University involved in new trial to fight cancer caused by asbestos
Patients with a hard-to-treat type of cancer are being given new hope in a ground-breaking clinical trial.
Researchers at our University working with the University of Southampton are trialling a drug that could boost the body’s immune system to fight off mesothelioma, which can be caused by asbestos.
The trial will be one of many to be conducted at the University of Southampton’s Centre for Cancer Immunology, which will be the UK’s first and only centre dedicated to cancer immunology research.
Mesothelioma rates are rising. Since the late 1970s, mesothelioma incidence rates have increased almost six-fold (497 per cent increase) in Great Britain. There were around 2,700 new cases of mesothelioma in the UK in 2013 – more than seven cases diagnosed every day.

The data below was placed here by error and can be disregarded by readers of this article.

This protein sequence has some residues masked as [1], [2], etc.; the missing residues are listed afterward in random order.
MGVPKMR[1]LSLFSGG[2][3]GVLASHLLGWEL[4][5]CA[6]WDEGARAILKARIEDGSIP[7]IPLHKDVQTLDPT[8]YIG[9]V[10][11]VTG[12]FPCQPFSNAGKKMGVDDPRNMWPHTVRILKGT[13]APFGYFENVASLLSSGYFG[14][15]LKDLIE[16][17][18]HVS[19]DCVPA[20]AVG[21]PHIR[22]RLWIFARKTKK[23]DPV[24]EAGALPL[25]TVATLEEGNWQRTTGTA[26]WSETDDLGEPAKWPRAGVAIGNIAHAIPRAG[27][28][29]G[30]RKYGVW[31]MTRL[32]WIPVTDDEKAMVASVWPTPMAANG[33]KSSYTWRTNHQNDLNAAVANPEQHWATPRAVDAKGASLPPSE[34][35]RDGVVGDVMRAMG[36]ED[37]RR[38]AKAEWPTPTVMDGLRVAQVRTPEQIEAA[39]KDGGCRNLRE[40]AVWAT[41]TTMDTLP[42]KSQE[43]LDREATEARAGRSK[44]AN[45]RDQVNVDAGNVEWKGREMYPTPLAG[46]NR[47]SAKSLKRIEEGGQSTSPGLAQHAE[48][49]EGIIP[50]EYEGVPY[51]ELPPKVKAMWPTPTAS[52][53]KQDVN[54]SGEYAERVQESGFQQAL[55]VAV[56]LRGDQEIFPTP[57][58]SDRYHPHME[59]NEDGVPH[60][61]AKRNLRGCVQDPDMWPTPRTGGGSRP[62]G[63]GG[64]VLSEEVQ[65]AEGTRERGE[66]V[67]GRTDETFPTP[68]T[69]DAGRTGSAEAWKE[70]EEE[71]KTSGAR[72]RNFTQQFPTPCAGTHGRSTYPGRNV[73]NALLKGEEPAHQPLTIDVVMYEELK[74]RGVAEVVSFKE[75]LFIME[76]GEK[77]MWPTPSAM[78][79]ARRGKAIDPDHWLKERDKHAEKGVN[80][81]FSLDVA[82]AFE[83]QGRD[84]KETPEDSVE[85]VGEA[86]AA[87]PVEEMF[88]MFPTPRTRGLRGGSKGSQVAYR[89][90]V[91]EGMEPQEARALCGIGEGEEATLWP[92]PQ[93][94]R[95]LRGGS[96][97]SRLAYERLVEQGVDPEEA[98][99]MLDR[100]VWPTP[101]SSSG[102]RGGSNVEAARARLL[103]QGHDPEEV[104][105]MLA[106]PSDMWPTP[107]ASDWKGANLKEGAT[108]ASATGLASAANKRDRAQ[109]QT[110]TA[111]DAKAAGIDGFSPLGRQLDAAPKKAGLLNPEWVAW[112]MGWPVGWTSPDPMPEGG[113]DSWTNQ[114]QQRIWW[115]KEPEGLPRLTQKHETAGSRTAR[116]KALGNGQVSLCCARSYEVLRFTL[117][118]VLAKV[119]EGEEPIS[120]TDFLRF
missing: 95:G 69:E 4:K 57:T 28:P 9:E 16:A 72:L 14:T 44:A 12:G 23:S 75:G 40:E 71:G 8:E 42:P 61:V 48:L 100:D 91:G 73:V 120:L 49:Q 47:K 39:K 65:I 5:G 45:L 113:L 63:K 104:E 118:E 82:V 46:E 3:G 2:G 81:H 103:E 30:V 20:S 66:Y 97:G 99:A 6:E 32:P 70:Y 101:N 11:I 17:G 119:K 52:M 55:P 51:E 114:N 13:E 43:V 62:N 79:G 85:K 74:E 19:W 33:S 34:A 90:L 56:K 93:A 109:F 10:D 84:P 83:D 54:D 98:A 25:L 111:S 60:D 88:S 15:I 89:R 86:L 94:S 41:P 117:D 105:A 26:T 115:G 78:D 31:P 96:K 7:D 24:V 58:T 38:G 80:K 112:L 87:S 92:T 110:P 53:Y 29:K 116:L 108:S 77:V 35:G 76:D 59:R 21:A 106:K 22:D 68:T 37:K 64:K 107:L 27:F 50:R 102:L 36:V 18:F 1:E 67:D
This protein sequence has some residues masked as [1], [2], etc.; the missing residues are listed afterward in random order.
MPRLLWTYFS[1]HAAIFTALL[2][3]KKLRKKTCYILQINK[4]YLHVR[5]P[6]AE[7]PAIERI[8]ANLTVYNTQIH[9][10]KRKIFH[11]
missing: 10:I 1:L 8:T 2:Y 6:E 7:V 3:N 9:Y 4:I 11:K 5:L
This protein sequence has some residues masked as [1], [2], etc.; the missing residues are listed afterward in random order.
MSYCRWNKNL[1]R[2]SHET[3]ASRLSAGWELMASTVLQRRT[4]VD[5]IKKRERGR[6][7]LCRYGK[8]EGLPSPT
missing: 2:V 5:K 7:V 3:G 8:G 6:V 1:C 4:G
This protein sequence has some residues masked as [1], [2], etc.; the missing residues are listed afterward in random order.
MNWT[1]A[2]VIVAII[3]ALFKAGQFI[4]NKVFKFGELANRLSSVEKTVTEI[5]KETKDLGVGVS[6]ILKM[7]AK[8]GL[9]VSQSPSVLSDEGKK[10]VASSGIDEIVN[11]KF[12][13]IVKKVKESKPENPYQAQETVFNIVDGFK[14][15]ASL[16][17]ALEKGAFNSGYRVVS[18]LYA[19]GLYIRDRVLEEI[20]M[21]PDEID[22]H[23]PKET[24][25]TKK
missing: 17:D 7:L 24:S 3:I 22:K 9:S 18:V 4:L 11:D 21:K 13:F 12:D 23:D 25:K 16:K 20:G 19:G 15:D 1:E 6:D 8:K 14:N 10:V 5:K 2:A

Current treatment methods include chemotherapy, radiotherapy or surgery and are mainly aimed at keeping the cancer under control.
The phase III randomised controlled trial, which is funded by Cancer Research UK and supported by Bristol Myers Squibb, will test whether nivolumab, a drug already used to successfully treat advanced melanoma and advanced kidney cancer, can be used to target mesothelioma.
The trial, which is being run in collaboration with the clinical lead Professor Dean Fennell at the University of Leicester, plans to recruit 304 patients, who have relapsed mesothelioma, across 20 UK-wide sites including Southampton and Leicester.
Professor Fennell said: “Preliminary studies targeting PD-1 in mesothelioma have shown promising activity. CONFIRM aims to definitively assess the true benefit of nivolumab for patients with relapsed mesothelioma in a setting where there is an unmet need. Critically, we aim to understand why patients respond (or not) to this drug, and identify biomarkers to ensure that we can personalise therapy to maximize the benefit for patients.”